WESTLAKE VILLAGE, CA, July 21, 2010 â€” In the sweltering June heat, over 75,000 excited concert fans descended upon Manchester, Tennessee, for the ninth Bonnaroo Music and Arts festival, June 10-13, 2010. With headliners including Jay-Z, Dave Matthews Band, Stevie Wonder and Kings of Leon, and a grand total of 160 acts over four days on five main stages and a number of side tents, this yearâ€™s Bonnaroo was bigger than ever. Backstage, many of the festivalâ€™s acts were asked to lay down tracks in a purpose-built recording studio, outfitted with the help of Guitar Center Professional (GC Pro), the outside sales division of Guitar Center that focuses on the needs of professional users. The recorded tracks were mixed and mastered immediately and transferred to the radio tent next door for broadcast on radio stations nationwide.
The studio, appropriately dubbed â€œHay Bale Studioâ€? after the dozens of hay bales positioned on the exterior for sound rejection, was operated by Nashvilleâ€™s The Toy Box Studio, and Toy Boxâ€™s producer/recording engineer Lij was at the helm for the sessions. The whole backstage studio/radio area was overseen by Asheville, North Carolina-based Music Allies. In the weeks leading up to the festival, the studioâ€™s gear equipment list was compiled by Lij, his two assistant engineers, and GC Proâ€™s Nashville-based Account Manager Chad Evans, who was also on site along with GC Pro Artist Relations Representative Adam Hudson.
Among the gear supplied by GC Pro were a Solid State Logic AWS 900+ SE console; ProTools HD multi-track with Digidesign and Apogee converters; a number of Focusrite ISA mic preâ€™s; a Lexicon PCM96 Stereo Reverb/Effects Processor and a tc electronic M-One Dual Effects Processor; microphones from AKG, Mojave, Heil and Shure; and a full backline of instruments, including acoustic and electric guitars, Fender amps, drums, etc.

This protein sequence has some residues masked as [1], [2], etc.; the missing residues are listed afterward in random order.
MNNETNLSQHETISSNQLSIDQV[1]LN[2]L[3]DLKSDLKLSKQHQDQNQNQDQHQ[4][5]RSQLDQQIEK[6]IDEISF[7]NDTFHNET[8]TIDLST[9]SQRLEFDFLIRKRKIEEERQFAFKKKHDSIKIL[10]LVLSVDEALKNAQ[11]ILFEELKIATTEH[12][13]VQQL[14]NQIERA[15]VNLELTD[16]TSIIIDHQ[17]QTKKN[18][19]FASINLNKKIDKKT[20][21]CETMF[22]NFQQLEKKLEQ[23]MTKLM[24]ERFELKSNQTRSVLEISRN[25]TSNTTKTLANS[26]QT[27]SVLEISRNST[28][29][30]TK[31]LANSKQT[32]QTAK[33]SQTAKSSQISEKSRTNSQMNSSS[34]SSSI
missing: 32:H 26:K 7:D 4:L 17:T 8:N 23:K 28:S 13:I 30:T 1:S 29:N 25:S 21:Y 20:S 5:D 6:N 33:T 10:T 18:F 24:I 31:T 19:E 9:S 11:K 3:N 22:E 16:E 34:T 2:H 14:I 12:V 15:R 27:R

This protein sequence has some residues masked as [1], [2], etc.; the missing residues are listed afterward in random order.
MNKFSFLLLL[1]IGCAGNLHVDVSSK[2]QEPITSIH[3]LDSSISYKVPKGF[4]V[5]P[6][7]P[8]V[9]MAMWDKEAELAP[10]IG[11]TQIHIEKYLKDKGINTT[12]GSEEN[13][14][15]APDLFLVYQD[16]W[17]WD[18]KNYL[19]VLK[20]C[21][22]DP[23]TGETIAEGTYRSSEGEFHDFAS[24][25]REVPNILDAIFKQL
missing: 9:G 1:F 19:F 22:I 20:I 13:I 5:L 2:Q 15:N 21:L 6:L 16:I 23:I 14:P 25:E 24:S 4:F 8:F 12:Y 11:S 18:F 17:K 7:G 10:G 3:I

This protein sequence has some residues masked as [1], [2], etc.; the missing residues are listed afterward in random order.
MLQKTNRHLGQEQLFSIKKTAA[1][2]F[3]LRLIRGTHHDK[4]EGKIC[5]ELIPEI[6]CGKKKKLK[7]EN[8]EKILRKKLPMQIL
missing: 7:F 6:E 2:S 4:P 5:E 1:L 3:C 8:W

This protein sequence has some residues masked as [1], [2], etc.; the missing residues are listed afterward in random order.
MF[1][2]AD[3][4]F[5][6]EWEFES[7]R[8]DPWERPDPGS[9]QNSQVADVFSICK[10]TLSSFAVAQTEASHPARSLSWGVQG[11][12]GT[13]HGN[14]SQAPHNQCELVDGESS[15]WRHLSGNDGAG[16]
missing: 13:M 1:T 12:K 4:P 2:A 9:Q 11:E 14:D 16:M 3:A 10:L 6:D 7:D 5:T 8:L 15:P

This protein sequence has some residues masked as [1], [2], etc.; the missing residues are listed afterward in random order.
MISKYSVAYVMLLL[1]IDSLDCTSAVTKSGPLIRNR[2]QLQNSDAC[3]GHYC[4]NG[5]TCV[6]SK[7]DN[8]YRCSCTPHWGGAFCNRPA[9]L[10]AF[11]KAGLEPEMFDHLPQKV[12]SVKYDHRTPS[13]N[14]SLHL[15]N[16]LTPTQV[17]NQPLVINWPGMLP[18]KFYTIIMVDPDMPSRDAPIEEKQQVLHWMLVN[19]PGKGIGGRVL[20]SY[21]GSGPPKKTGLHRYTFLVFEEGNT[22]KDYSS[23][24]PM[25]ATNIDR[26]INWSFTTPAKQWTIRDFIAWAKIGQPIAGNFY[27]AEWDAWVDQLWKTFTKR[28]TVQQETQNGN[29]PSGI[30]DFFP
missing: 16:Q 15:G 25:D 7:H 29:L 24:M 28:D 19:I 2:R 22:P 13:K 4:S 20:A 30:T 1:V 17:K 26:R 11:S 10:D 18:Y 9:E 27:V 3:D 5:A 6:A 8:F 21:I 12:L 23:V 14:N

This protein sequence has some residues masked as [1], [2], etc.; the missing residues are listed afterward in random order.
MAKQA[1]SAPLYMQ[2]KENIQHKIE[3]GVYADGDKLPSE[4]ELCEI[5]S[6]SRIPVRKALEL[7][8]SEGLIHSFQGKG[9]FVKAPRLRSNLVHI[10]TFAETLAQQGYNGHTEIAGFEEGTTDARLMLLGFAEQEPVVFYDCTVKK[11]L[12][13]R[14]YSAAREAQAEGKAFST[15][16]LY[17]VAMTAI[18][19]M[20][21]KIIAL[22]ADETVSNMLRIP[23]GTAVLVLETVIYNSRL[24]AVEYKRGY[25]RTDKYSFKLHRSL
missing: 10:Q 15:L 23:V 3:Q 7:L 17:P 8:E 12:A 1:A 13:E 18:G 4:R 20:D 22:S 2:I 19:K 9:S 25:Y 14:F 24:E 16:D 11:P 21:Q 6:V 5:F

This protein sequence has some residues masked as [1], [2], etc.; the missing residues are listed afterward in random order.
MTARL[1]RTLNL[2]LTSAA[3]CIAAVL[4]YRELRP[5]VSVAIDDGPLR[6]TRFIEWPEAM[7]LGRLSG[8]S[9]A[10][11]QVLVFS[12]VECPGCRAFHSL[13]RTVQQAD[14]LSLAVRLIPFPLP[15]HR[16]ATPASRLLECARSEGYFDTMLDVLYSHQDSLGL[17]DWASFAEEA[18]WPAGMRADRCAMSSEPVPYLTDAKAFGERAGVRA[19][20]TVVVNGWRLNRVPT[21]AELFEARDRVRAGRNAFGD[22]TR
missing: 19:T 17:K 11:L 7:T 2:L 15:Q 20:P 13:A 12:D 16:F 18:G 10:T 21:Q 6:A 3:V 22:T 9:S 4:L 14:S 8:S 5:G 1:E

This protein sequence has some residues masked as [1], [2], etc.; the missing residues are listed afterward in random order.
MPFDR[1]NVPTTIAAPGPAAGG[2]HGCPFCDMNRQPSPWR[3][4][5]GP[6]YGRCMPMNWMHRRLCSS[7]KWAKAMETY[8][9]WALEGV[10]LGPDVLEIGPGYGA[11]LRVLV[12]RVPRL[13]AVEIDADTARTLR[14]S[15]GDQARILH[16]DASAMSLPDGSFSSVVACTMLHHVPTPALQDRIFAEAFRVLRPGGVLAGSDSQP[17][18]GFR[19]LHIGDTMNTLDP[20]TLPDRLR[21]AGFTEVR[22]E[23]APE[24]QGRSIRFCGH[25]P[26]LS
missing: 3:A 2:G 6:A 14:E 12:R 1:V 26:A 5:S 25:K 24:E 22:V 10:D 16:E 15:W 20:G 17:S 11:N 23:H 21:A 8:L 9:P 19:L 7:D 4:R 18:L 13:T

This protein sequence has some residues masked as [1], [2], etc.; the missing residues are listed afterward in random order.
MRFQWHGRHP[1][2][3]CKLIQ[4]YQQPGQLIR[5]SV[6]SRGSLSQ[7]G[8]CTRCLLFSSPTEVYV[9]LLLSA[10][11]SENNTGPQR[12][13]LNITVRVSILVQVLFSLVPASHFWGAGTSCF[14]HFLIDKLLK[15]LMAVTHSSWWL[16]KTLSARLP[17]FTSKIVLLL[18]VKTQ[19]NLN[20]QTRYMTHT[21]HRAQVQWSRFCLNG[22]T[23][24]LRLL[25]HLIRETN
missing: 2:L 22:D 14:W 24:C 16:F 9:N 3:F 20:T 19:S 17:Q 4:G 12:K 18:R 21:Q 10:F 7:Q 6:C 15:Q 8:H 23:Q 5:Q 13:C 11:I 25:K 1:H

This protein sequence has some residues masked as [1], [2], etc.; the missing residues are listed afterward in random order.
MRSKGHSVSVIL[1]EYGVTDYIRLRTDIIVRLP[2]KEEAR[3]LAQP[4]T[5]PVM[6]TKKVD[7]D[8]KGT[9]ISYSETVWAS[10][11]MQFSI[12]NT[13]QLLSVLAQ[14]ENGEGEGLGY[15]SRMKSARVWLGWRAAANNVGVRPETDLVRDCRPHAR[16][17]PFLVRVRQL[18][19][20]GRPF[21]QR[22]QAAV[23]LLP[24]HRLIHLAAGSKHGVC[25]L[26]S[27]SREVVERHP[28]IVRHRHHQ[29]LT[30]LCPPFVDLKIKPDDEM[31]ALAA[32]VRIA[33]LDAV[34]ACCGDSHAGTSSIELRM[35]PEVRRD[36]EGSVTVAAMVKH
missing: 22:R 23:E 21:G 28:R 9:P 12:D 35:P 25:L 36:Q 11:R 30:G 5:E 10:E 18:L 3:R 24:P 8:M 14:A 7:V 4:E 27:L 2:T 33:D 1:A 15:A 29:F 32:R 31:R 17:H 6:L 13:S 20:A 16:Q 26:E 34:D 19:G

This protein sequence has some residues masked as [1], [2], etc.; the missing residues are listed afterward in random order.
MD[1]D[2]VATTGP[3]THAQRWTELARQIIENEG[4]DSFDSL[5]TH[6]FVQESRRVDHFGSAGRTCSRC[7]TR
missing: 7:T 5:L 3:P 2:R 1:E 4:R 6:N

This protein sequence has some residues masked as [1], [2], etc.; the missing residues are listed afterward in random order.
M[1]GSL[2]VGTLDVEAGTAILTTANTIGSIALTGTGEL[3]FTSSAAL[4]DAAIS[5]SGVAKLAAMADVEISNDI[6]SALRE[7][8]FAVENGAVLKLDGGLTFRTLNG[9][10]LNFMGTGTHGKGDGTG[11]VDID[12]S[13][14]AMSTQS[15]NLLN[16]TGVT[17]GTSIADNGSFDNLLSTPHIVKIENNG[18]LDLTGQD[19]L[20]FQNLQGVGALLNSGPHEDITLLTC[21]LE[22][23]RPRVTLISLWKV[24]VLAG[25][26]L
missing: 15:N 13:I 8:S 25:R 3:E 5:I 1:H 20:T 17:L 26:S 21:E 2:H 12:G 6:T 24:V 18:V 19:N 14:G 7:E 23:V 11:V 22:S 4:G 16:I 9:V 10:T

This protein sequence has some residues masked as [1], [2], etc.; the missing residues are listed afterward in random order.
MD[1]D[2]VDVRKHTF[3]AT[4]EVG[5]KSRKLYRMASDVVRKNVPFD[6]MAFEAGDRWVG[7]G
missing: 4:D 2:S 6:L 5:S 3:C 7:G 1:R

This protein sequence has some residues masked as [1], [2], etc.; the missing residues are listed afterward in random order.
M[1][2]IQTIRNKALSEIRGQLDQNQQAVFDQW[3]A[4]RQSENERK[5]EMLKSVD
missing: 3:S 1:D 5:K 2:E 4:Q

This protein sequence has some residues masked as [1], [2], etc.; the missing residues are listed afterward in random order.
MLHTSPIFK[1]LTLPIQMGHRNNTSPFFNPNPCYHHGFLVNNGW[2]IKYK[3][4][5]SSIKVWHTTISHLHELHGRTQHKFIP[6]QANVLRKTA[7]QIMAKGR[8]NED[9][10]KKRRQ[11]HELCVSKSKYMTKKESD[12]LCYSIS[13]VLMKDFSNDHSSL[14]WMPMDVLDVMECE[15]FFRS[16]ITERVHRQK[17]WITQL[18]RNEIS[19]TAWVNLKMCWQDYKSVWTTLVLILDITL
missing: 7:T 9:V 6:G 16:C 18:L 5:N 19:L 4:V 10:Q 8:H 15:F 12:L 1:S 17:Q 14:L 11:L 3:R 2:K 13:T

All in all, 44 of the festivalâ€™s artists recorded tracks in the studio, including Tori Amos, the Black Keys, John Prine, Phoenix and others, most playing three songs. The schedule was fast-paced, so there was really only enough time to get set up, check the levels, and perform three songs live, before each band was whisked away to the interview booth, also in the â€œHay Bale Studioâ€? trailer, to make room for the next act in the tracking room. â€œWith everything moving so quickly,â€? noted Evans, â€œwe designed the system to mix everything live to two-track for broadcast. You had to commit and get the sounds as good as you wanted, let them run through the song, and commit to the mix in pretty much 30 or 40 minutes. The recording was the mix-down process, live on the spot, so you donâ€™t have time to fool with anything.â€? Within an hour, the performances had been mixed down to two tracks and prepped for broadcast from the radio tent next door. Approximately 30 radio stations nationwide featured these â€œBonnaroo sessionsâ€? over the weekend, from Los Angeles to New York. The multi-track sessions were also preserved and given to each artist, for future use if desired.
â€œIt was an amazing experience,â€? noted Evans. â€œI canâ€™t say that Iâ€™ve ever been in a place and met that many great musicians, producers and engineers all in one weekend. We helped sponsor the studio in 2009, and immediately after last yearâ€™s festival we started talking about how we could step up our involvement, which led to the great partnership with Lij and crew. We look forward to being involved in a big way for future Bonnaroos, because itâ€™s one of the most important events going forward with music. Itâ€™s a breaking point for a lot of acts, and GC Pro needs to be there, doing what we do best.â€?
For more information, please visit www.gcpro.com.